Privatisation: Allow private players to do business directly with public only after Rail Regulator in place

Over the past few decades the railways has been losing share both in freight and passenger traffic. Hence it’s time to take a relook at the behemoth.

The Bibek Debroy-headed committee outlined a seven-year plan for transforming the transport monolith into a “government-owned Special Purpose Vehicle”.

It said the Railway Board should be overhauled to permit the entry of private stakeholders, but refrained from recommending full privatisation of the railways.

The committee called for bifurcation of the railways to separate the functions of track and infrastructure development from the business of operating trains and suggested setting up of an infrastructure corporation to undertake track and signalling work.

Citing examples of railways around the world, the panel recommended creation of an independent Railway Regulator of India to oversee the function of the commissioner of railway safety.

The report made a strong case for transparency and efficiency to attract public-private and foreign investment as the world’s fifth largest rail network suffers from chronic underinvestment.

The upshot of the recommendations of the Bibek Debroy committee is that the Indian Railways is reaching a point where it needs investment which is something Railway Minister Suresh Prabhu had also acknowledged in his budget speech.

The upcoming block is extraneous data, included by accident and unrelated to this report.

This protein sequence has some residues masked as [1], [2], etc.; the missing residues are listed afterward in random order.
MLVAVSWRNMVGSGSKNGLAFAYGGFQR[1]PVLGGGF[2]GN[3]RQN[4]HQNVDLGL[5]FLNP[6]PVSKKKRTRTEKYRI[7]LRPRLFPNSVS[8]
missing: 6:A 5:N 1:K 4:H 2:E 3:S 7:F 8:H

The idea of attracting investment in rolling stock is praiseworthy and it can be executed in two ways – One, by allowing private firms to establish their units and then sell to the railways, although this may take a little more time; and two, by privatising the units under the Indian Railways, but this may face political opposition. But the devil is always in the detail. When it comes to the rolling stock, the question will remain as to whether the private initiative will be in just the supply of the stock and accepting a one-time payment, or giving the stock on lease to the Indian Railways.

The more difficult part is the laying down and maintenance of tracks, and how to put a mark-up on the maintenance part. Given the difficulties in land acquisition, will any private party be interested in track laying? The same goes for signalling.

Also the suggestion of the panel that there should be a Railway Regulatory Authority has to be handled deftly so that it does not encroach upon the powers of the Railway Board. This fits in well with the E Sreedharan committee’s suggestion to decentralise procurement to prevent losses due to cartelisation.

What is most prescient is the panel’s suggestion that the railway establishment should be unbundled into two entities, one running freight and passenger trains and the other handling infrastructural work. This will mean the virtual corporatisation of the railway system.

But what is premature is allowing private firms to directly provide the freight and passenger service because the private parties are bound to ask for a free hand in setting rates, and the whole matter may land in the lap of the regulator. Allowing private players to do business directly with the public should perhaps be deliberated on at greater length before a decision is taken.